There are questions, though, about just how replicable the Danish model is. Petersen acknowledges that such a system can only work in countries where there is a homogenous health care system, one source of financing for healthcare, a free choice of healthcare provider, agreed standards of data exchange between operators and authorities, and a high level of trust regarding the public sector and access to personal information.
The criteria clearly doesn’t map to every country, including those in Europe. Despite efforts from the European Commission to create a common market for e-health, Europe remains a patchwork of different systems in different phases of development. In Germany, for example, there are some 265 health insurance systems, so it is impossible to emulate Denmark, acknowledges Denmark’s Petersen. That is not keeping other European governments from moving ahead.
The Dutch government, in a new Health 2.0 report to be presented at the Paris conference, wants healthcare providers, insurers and the government to make greater use of the social media in order to provide information more transparently and to involve patients, policy-holders and the general public in the formulation of new policy, according to a presentation that is scheduled to be delivered at the Paris conference by Pieter Vos, a psychologist in charge of running the Dutch government’s Council for health and Care (rVZ) .
A big focus of the Dutch government’s efforts going forward will be new types of interaction between health care providers and consumers. Most importantly, the government is encouraging consumers to collect and store their own health record data electronically, rather than waiting for the government to do it. In short, the message is that consumers should take charge of their own health.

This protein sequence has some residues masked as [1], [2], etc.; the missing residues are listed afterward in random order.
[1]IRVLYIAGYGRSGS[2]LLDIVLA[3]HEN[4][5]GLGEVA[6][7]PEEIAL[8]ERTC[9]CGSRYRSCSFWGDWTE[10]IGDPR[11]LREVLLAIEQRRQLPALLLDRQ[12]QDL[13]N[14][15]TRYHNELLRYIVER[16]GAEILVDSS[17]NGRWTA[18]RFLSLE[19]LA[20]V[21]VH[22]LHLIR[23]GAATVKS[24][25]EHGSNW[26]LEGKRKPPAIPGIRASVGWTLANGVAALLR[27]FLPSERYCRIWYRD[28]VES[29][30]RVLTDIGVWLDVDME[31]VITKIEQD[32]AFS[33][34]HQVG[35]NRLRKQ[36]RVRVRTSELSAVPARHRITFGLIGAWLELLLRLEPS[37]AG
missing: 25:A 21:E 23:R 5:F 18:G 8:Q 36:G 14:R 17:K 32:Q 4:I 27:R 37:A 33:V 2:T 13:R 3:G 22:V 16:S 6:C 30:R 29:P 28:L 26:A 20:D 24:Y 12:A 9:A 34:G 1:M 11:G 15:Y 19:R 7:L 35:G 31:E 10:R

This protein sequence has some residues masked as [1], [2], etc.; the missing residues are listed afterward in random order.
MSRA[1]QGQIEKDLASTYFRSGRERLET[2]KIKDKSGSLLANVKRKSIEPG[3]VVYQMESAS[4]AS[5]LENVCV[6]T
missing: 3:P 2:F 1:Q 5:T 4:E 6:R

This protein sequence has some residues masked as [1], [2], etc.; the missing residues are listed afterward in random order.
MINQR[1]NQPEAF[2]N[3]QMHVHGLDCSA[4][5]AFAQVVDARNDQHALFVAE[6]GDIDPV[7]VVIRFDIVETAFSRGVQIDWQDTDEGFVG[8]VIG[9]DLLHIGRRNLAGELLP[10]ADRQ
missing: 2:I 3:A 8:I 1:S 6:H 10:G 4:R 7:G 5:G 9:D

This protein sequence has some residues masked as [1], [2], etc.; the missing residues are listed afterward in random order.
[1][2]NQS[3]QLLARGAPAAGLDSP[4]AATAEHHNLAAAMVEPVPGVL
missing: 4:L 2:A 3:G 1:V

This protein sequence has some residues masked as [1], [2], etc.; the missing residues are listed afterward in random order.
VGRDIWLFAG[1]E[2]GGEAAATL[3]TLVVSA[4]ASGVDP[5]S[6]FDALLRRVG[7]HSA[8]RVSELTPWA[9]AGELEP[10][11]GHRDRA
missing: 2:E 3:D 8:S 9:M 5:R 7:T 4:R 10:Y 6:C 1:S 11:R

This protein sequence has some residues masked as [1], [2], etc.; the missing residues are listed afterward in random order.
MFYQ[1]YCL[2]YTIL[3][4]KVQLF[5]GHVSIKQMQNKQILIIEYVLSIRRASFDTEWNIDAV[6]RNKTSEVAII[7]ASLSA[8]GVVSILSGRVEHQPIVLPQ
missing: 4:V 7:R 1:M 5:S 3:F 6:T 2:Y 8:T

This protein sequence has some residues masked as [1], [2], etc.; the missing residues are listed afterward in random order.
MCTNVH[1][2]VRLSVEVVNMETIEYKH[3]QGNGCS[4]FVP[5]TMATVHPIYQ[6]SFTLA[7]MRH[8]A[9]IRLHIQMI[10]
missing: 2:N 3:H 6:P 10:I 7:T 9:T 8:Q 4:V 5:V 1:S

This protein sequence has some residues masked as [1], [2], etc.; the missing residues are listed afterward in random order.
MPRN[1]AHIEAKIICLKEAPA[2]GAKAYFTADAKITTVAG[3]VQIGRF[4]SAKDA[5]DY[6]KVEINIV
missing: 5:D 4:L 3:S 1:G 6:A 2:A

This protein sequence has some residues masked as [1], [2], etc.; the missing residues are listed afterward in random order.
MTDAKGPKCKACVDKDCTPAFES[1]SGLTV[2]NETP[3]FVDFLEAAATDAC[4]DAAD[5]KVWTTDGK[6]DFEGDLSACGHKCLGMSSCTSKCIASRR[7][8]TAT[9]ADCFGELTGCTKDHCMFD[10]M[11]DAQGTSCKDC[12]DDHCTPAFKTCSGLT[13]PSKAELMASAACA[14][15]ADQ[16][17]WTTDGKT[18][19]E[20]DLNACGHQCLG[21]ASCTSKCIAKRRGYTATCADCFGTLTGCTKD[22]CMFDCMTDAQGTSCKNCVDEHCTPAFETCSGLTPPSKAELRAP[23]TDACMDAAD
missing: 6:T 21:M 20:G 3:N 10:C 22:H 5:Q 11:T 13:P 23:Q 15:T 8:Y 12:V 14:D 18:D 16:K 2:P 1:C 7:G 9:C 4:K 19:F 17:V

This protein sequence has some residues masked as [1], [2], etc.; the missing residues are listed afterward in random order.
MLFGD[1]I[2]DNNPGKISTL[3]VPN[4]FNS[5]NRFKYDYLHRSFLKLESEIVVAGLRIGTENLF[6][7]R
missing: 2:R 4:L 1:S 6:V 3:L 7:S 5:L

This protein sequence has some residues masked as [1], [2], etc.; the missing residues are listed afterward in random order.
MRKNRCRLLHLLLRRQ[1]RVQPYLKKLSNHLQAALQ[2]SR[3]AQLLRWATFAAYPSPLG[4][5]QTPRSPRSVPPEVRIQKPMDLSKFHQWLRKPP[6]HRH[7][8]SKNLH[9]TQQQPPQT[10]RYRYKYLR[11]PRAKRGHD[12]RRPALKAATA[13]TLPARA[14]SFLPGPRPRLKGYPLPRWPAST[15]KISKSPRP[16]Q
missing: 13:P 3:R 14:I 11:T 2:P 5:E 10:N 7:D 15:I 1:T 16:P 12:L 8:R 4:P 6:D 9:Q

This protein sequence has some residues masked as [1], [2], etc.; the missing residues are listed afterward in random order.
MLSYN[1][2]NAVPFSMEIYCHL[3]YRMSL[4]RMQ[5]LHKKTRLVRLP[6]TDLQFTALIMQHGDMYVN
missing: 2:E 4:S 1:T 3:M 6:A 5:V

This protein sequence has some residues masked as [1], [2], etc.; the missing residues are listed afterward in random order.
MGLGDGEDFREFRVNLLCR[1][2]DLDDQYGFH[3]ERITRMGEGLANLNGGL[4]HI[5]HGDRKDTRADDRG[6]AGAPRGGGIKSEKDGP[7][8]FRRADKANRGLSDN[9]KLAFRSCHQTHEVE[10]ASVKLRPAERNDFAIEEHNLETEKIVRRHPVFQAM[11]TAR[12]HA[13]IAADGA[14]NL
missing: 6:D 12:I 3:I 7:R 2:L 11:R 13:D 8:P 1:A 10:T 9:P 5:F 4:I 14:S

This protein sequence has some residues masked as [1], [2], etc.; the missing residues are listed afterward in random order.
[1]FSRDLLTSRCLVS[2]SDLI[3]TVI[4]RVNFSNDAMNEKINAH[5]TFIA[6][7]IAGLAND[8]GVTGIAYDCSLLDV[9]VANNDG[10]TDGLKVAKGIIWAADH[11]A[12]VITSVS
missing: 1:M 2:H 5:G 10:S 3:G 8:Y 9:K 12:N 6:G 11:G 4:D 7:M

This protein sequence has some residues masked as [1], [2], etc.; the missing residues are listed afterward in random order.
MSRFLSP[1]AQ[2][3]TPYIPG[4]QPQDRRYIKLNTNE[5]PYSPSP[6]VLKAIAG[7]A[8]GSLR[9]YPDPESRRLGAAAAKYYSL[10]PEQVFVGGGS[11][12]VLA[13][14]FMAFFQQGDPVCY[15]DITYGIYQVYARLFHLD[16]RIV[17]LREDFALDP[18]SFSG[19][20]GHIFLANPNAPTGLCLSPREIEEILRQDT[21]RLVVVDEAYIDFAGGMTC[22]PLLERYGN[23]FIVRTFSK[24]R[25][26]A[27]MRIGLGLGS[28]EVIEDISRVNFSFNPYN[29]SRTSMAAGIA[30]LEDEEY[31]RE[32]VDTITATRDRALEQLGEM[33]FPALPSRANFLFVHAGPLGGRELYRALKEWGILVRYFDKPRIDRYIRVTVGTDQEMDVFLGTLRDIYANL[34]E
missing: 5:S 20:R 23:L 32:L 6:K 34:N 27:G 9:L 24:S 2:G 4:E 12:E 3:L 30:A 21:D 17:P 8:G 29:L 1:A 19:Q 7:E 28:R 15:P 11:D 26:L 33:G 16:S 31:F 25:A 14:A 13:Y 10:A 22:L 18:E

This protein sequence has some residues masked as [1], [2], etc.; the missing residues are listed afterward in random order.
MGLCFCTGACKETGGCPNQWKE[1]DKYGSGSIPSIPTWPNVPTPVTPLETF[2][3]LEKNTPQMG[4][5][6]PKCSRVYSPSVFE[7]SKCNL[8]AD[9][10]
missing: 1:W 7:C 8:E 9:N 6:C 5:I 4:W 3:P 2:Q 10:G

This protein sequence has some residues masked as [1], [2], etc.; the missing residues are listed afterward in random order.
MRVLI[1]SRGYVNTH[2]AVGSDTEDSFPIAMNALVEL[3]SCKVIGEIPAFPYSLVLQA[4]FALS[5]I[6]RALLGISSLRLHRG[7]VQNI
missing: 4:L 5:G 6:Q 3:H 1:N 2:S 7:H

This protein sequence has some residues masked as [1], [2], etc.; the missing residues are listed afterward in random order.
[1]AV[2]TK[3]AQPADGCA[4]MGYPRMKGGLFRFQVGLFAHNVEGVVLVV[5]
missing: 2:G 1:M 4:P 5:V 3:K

Across Europe, consumers are doing just that, experimenting with a variety of private sector on-line communities which empower patients, but due to national borders and language barriers , the efforts have pretty much remained below the radar outside their home markets, says Denise Silber, an e-health consultant who heads Paris-based Basil Strategies. That is one of the reasons why she said she helped orchestrate the European premiere of the Health 2.0 conference, an established U.S. event. “There are some fantastic things going on in Europe and I am expecting that there will be many bridges built among projects and that this will help accelerate things,” she says.
Among European companies showcasing local efforts will be Webbeteg, a cluster of patient sites which includes one which allows women to ask online questions to gynecologists and another called Kamaszpanasz, which is aimed at teenagers. Another company presenting at the conference is Italy’s PagineMediche.it, founded by Italian physician Roberto Ascione, which uses artificial intelligence to help patients find answers to their medical queries. These companies will share the stage and compare notes with more internationally known sites such as the U.S.’s PatientsLikeMe and Britian’s iWantGreatCare.org ,which allows ratings and reviews of doctors, dentists, hospitals, medicines and care homes.
But private-sector sites are not just catering to patients. Just like in the U.S, in Europe physician social networks are, in some aspects, replacing the function of traditional professional organizations. Some of the European sites are global, giving doctors without borders a whole new meaning. Take the case of Medting, the brainchild of CEO Miguel Cabrer, which currently links some 6,000 doctors from more than 20 countries in North and South America, Asia, the Middle East and Europe. Cabrer, a Spanish computer scientist, has deep experience working on projects connected to telemedicine and eHealth, including a five-year- stint as chief information officer of Hospital Son Llatzer, on the outskirts of Palma de Mallorca, in Spain’s Balearic Islands, which has received numerous awards for its digital hospital project.